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Less-Is-More Blog by Pierre Khawand

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Old terminology, new terminology: "People connecting with other people"


Time management tipsBrian Solis & Deirdre Breakenridge in their book Putting the Public Back in Public Relations talk about the new terminology in the social media era. Old terminology, before Web 2.0 and social media, refers to messages that get broadcast to users. New terminology refers to conversations that are shared with people. Brian and Deirdre also refer to what Josh Bernoff from Forrester wrote about his frustration with the term "users". Web users are no longer "users" he says. Knowing that we are at 80% of Net penetration in the US for instance, these "users" are now "people" looking for information. In the social media era, "users" are "people connecting with other people".

The most important part is not the terminology but the thinking that goes with the terminology. Thinking in terms of people and conversation changes everything. It creates a two-way street that allows all of us to change and learn in the process.

I believe that in training (or "learning" in the new terminology) and productivity ("accomplishment" in the new terminology) a similar terminology and mind shift are happening. Here is a start for comparing old and new terminology:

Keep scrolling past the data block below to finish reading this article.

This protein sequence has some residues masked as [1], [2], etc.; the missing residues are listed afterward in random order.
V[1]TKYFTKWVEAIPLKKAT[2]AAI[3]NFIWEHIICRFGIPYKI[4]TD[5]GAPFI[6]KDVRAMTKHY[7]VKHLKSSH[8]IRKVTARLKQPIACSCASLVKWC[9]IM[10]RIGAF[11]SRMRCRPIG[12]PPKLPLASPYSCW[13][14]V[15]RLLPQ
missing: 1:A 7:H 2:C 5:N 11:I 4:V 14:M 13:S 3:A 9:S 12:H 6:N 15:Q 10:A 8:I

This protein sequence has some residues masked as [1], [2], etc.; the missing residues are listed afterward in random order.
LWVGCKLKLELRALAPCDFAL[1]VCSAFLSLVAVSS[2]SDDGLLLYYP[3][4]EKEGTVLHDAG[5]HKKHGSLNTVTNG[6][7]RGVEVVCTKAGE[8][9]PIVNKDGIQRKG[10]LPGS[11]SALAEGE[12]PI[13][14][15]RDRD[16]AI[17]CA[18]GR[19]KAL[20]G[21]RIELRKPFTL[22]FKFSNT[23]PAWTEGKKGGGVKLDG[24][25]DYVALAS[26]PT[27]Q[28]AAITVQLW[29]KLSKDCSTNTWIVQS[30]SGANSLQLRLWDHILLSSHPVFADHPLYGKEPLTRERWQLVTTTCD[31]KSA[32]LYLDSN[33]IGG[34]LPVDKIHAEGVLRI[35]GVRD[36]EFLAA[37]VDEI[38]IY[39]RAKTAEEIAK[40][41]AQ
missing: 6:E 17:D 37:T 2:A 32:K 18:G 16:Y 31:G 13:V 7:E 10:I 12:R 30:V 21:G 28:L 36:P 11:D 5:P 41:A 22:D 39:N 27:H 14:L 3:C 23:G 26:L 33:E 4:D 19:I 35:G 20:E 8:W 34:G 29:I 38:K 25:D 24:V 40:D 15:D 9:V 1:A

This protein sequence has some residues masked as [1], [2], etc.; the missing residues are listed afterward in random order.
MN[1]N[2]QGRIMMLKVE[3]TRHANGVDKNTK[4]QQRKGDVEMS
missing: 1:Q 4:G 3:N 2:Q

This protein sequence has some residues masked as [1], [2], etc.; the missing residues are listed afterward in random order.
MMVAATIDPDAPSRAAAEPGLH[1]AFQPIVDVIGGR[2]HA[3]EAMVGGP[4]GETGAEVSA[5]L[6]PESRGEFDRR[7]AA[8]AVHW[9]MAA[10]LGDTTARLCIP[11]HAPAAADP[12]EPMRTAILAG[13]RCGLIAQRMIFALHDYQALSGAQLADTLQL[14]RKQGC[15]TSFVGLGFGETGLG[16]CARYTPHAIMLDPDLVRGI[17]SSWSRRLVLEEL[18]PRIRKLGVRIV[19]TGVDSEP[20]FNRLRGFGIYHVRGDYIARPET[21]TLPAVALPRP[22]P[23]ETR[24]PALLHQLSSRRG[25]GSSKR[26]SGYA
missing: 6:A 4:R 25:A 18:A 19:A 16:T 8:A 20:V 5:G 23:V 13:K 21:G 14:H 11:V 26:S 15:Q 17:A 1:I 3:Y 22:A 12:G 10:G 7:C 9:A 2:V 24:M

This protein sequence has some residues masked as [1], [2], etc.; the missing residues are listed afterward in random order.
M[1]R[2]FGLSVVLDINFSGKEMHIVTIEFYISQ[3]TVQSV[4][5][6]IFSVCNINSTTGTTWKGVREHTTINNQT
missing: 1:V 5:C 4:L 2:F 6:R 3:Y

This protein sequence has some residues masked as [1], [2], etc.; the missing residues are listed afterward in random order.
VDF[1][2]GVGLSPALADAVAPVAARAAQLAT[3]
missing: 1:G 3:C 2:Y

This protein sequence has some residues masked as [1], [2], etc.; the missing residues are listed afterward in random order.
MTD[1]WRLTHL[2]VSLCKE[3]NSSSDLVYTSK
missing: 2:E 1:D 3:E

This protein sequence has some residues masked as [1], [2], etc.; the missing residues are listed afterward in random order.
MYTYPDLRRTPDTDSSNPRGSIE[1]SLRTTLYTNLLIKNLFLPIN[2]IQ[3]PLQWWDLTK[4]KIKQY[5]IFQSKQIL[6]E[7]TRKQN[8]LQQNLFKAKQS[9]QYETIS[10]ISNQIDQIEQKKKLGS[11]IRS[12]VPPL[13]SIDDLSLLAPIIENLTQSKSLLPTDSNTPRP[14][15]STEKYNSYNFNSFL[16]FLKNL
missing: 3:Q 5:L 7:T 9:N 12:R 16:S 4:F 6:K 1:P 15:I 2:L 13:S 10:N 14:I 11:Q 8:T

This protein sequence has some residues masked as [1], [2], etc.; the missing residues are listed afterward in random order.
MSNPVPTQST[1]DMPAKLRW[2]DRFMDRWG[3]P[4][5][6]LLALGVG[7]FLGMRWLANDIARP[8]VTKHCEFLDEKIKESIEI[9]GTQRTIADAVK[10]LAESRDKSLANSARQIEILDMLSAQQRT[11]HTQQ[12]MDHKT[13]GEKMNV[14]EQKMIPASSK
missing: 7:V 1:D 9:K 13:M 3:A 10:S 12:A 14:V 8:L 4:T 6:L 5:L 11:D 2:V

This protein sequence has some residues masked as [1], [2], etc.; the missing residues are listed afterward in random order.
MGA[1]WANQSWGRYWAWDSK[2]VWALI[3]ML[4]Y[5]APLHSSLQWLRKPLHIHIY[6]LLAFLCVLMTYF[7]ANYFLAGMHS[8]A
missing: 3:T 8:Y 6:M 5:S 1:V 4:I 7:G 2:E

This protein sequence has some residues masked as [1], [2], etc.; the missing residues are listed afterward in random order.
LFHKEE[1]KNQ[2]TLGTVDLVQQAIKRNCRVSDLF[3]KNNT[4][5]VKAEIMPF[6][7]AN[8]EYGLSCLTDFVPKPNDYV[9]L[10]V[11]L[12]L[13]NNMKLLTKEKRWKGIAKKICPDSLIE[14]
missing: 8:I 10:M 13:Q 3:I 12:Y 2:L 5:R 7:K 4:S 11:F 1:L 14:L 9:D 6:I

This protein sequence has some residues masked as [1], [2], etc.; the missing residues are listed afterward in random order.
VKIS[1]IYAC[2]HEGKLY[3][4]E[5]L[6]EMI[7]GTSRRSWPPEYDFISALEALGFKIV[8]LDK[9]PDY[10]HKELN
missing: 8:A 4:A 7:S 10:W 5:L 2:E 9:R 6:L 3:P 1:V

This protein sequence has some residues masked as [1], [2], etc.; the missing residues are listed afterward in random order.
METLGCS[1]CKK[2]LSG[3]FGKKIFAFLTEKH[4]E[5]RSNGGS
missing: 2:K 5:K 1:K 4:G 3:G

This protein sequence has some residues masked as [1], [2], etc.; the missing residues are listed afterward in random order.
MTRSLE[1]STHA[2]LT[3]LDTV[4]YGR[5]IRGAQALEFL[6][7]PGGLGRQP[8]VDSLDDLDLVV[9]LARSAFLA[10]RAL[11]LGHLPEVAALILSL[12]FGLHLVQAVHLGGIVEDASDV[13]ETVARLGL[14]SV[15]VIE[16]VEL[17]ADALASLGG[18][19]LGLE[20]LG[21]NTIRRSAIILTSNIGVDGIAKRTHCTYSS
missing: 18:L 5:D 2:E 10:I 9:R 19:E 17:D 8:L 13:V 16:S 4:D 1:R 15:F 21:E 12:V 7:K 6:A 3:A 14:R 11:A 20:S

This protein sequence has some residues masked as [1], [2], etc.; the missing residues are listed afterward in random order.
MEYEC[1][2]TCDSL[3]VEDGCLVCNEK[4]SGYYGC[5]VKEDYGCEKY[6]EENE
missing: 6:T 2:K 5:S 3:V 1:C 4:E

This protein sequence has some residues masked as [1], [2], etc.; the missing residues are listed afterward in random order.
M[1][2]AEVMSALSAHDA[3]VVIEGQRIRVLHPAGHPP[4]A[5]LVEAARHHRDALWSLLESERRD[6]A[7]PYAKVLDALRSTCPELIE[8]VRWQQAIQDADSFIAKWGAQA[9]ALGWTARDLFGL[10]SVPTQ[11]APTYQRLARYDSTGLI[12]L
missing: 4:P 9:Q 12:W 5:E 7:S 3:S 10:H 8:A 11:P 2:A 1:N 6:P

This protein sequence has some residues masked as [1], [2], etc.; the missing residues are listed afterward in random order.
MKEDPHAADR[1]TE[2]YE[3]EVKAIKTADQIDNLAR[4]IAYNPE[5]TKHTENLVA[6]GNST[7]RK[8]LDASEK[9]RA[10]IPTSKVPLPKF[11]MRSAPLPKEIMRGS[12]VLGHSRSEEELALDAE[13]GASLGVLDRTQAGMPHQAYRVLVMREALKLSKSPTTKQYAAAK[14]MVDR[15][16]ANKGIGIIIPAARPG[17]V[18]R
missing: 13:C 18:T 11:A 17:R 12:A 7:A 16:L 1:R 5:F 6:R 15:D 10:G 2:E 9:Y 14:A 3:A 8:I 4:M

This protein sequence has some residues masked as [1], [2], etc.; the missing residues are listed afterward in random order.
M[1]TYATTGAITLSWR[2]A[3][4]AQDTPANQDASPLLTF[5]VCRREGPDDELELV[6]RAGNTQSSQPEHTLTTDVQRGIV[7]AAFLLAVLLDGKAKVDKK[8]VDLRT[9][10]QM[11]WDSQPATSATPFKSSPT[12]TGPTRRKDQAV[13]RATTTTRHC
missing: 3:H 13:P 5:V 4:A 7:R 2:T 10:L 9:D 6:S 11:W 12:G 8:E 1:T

Traditional ways to refer to things  The new terminology and mindset 
 Users, attendees, trainees   People, participants, learners
 Messages, course material, presentations   Conversations, topics, interactions
 Time management, getting organized, being productive   Working well, optimizing, accomplishing

You additions and comments are welcome!


Well said Pierre!
Posted @ Wednesday, February 10, 2010 11:20 AM by Brian Solis
Seems like terminology follows mindset instead of leading it - interesting. Out for me also is "audience" ...so old fashioned oneway communication.
Posted @ Wednesday, February 10, 2010 1:14 PM by Julie Sears
I was thinking the opposite of Julie's comment - in some cases, terminology anticipates mindset. We've been talking about replacing "training" with "learning" as a way to talk about mastering workplace skills for a decade, but until technology let us replace broadcast learning models with interactive ones, it was a linguistic change with no real meaning. I find more people now are ready to think of "training" as a really outdated, passive approach to what should be a vibrant, self-directed activity. Hooray!
Posted @ Thursday, February 11, 2010 1:18 PM by Ceil Tilney
Nice question. For me, it depends on the audience and how much I want to devote in the conversation towards education over listening. Older terms work great for interaction, but aren't always contextually relevant. Have to be mindful of audience and then walk from there. Blanket terminology only works for so long in some areas IMO.
Posted @ Wednesday, February 17, 2010 11:29 AM by Antoine RJ Wright
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